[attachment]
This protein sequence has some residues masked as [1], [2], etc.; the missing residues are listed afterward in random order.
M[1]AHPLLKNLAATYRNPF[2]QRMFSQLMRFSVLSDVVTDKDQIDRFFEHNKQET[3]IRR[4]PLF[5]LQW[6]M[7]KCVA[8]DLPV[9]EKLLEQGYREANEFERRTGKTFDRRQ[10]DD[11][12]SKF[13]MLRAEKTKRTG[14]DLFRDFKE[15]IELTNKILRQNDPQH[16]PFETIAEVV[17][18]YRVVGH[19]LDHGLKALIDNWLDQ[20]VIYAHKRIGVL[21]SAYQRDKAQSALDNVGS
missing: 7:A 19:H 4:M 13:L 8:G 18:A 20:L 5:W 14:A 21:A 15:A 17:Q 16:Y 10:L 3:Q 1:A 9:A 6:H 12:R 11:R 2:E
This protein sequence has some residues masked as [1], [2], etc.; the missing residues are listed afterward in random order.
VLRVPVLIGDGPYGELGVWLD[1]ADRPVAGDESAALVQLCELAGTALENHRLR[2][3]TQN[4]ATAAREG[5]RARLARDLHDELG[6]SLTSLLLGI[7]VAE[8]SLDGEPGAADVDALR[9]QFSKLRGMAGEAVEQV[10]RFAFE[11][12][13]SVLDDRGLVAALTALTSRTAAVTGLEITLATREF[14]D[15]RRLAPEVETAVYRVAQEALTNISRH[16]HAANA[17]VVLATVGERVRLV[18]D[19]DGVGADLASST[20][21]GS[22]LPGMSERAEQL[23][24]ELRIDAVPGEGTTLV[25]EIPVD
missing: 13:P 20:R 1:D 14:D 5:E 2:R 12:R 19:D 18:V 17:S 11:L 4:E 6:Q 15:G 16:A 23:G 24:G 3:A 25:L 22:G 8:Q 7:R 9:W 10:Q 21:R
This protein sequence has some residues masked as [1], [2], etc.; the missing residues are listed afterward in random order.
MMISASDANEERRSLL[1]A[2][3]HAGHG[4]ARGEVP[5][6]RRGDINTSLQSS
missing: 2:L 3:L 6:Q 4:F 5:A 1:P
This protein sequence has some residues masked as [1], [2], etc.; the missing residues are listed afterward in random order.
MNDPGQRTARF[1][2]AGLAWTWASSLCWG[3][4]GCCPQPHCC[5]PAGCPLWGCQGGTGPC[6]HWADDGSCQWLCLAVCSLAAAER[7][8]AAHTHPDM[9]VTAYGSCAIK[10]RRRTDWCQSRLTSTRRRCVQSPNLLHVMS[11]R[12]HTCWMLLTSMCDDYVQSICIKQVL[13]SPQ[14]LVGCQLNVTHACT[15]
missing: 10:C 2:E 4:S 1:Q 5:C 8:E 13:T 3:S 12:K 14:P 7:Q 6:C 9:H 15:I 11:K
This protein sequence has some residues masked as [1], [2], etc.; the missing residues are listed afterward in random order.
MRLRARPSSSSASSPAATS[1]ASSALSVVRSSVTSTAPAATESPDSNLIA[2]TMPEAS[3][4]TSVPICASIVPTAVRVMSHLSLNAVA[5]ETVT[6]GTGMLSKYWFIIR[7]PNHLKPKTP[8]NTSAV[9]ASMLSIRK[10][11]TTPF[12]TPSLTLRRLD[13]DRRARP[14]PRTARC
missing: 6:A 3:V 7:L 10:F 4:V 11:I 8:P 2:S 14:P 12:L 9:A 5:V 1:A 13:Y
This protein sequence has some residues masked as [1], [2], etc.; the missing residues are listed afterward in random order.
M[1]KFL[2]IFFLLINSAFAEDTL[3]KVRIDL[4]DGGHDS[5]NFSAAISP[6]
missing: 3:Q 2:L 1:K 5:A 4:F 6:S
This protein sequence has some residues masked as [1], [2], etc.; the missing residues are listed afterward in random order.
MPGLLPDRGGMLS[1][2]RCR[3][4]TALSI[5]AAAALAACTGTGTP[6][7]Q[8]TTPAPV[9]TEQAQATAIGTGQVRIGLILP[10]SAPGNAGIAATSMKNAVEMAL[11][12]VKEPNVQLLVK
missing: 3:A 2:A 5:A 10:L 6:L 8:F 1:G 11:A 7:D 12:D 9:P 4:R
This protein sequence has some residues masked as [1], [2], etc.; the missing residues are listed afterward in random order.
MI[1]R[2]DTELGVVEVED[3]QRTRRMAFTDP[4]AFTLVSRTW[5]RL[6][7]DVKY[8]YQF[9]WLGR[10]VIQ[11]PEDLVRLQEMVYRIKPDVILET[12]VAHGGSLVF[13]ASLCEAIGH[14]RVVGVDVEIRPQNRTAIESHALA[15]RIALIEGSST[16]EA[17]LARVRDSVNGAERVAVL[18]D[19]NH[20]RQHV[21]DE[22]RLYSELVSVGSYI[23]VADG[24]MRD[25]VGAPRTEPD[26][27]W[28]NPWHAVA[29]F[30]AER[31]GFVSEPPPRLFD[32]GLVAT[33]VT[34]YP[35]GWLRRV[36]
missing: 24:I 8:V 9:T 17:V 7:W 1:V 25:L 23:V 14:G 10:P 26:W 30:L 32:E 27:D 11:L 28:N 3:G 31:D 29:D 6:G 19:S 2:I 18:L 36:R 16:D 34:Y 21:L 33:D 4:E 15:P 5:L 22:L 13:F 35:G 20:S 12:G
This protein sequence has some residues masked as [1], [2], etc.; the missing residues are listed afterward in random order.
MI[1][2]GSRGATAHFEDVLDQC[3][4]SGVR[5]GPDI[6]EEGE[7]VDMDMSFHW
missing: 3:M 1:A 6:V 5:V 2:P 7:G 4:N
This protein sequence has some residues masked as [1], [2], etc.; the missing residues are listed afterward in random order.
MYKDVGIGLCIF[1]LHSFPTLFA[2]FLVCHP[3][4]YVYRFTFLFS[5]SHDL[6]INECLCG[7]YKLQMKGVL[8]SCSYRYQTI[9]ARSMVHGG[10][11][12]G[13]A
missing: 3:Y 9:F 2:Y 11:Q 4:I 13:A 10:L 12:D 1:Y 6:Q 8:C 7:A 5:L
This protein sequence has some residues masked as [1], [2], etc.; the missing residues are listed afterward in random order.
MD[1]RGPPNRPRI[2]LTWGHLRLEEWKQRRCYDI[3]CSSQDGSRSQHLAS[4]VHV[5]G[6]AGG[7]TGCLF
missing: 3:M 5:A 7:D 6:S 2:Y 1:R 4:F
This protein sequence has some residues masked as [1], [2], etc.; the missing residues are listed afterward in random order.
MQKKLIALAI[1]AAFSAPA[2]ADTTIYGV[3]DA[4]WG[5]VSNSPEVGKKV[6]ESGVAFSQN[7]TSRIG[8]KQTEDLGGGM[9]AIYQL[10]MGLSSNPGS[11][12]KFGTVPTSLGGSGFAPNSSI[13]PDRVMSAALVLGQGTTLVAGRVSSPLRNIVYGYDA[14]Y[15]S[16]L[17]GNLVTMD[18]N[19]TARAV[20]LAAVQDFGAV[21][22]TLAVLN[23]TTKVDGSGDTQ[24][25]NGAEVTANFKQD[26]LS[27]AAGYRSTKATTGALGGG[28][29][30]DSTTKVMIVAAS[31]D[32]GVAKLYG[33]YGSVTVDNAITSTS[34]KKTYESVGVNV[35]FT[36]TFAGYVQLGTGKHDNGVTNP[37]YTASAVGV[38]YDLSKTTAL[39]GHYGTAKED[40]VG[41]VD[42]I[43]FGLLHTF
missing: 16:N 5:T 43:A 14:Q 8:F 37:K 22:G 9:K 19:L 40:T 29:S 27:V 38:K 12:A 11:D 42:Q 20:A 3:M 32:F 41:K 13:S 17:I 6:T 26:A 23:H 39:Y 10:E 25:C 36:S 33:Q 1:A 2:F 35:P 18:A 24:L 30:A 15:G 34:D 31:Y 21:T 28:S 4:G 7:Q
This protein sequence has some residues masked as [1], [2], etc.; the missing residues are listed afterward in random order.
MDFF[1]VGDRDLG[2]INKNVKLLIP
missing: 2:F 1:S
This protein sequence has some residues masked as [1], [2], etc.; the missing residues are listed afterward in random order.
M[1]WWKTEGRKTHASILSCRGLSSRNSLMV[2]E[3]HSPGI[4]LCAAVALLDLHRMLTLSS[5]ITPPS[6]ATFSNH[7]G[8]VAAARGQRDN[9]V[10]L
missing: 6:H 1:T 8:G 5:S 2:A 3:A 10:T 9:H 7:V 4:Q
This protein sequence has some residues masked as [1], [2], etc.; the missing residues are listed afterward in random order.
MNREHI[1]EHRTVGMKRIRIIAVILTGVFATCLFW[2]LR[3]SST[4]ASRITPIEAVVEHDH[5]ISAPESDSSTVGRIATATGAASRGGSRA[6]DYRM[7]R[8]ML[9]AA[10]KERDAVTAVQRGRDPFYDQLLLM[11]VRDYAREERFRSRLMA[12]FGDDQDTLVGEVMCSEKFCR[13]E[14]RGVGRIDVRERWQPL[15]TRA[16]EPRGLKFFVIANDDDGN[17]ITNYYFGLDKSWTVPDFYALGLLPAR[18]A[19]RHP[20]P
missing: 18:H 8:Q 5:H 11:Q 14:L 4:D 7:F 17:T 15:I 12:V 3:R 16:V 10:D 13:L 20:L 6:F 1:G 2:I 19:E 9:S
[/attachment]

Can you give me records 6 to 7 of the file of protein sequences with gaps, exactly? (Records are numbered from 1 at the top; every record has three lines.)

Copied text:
This protein sequence has some residues masked as [1], [2], etc.; the missing residues are listed afterward in random order.
M[1]KFL[2]IFFLLINSAFAEDTL[3]KVRIDL[4]DGGHDS[5]NFSAAISP[6]
missing: 3:Q 2:L 1:K 5:A 4:F 6:S
This protein sequence has some residues masked as [1], [2], etc.; the missing residues are listed afterward in random order.
MPGLLPDRGGMLS[1][2]RCR[3][4]TALSI[5]AAAALAACTGTGTP[6][7]Q[8]TTPAPV[9]TEQAQATAIGTGQVRIGLILP[10]SAPGNAGIAATSMKNAVEMAL[11][12]VKEPNVQLLVK
missing: 3:A 2:A 5:A 10:L 6:L 8:F 1:G 11:A 7:D 12:D 9:P 4:R